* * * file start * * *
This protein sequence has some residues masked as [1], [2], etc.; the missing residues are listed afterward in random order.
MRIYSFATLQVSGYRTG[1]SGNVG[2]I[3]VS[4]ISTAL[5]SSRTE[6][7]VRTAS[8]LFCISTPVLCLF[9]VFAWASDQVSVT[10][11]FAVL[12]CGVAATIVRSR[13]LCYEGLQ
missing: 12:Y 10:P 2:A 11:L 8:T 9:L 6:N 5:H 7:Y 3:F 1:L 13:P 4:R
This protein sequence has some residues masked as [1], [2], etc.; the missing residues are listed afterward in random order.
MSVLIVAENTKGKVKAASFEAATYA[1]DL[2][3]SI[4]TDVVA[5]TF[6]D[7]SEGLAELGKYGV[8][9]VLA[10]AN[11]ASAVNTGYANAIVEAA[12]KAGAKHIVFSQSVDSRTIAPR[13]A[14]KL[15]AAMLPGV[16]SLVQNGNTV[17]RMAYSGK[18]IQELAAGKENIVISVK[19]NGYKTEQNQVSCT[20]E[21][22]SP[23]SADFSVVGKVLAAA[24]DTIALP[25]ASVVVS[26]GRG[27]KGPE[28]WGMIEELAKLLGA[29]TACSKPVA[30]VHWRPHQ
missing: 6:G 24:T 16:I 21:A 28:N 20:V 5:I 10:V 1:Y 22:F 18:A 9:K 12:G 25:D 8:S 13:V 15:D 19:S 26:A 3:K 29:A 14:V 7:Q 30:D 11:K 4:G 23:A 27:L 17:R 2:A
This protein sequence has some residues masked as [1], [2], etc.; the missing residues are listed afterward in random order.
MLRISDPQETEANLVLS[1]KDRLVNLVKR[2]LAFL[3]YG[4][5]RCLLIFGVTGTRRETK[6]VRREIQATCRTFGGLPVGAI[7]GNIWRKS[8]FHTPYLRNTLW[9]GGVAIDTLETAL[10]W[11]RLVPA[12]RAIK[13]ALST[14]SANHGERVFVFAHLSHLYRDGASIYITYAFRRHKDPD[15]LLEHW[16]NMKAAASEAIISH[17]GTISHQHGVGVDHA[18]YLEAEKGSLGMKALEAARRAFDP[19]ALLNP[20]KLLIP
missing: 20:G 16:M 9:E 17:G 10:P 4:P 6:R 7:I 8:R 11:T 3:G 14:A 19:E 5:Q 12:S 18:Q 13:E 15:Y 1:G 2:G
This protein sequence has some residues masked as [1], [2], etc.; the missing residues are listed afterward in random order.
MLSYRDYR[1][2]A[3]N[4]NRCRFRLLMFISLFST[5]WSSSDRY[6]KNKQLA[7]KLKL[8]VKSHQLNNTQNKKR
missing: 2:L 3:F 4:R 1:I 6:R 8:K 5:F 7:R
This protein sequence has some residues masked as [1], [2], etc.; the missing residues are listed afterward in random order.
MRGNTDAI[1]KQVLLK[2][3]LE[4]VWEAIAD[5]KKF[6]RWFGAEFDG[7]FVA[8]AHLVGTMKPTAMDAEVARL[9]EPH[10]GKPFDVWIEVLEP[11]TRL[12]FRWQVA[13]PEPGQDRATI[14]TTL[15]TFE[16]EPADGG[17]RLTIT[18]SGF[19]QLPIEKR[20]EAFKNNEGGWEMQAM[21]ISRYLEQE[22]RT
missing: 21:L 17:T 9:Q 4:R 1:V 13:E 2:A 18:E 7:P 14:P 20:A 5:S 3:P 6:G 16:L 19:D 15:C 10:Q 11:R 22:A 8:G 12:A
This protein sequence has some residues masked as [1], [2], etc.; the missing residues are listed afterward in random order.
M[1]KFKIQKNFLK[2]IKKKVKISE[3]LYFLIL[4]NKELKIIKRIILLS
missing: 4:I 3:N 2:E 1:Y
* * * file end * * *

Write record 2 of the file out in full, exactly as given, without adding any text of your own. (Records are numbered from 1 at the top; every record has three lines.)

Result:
This protein sequence has some residues masked as [1], [2], etc.; the missing residues are listed afterward in random order.
MSVLIVAENTKGKVKAASFEAATYA[1]DL[2][3]SI[4]TDVVA[5]TF[6]D[7]SEGLAELGKYGV[8][9]VLA[10]AN[11]ASAVNTGYANAIVEAA[12]KAGAKHIVFSQSVDSRTIAPR[13]A[14]KL[15]AAMLPGV[16]SLVQNGNTV[17]RMAYSGK[18]IQELAAGKENIVISVK[19]NGYKTEQNQVSCT[20]E[21][22]SP[23]SADFSVVGKVLAAA[24]DTIALP[25]ASVVVS[26]GRG[27]KGPE[28]WGMIEELAKLLGA[29]TACSKPVA[30]VHWRPHQ
missing: 6:G 24:T 16:I 21:A 28:N 20:V 5:I 10:V 1:Y 22:F 18:A 9:K 12:G 25:D 8:S 13:V 15:D 19:S 26:A 3:K 29:A 14:V 7:Q 30:D 11:K 4:G 23:A 27:L 17:R 2:A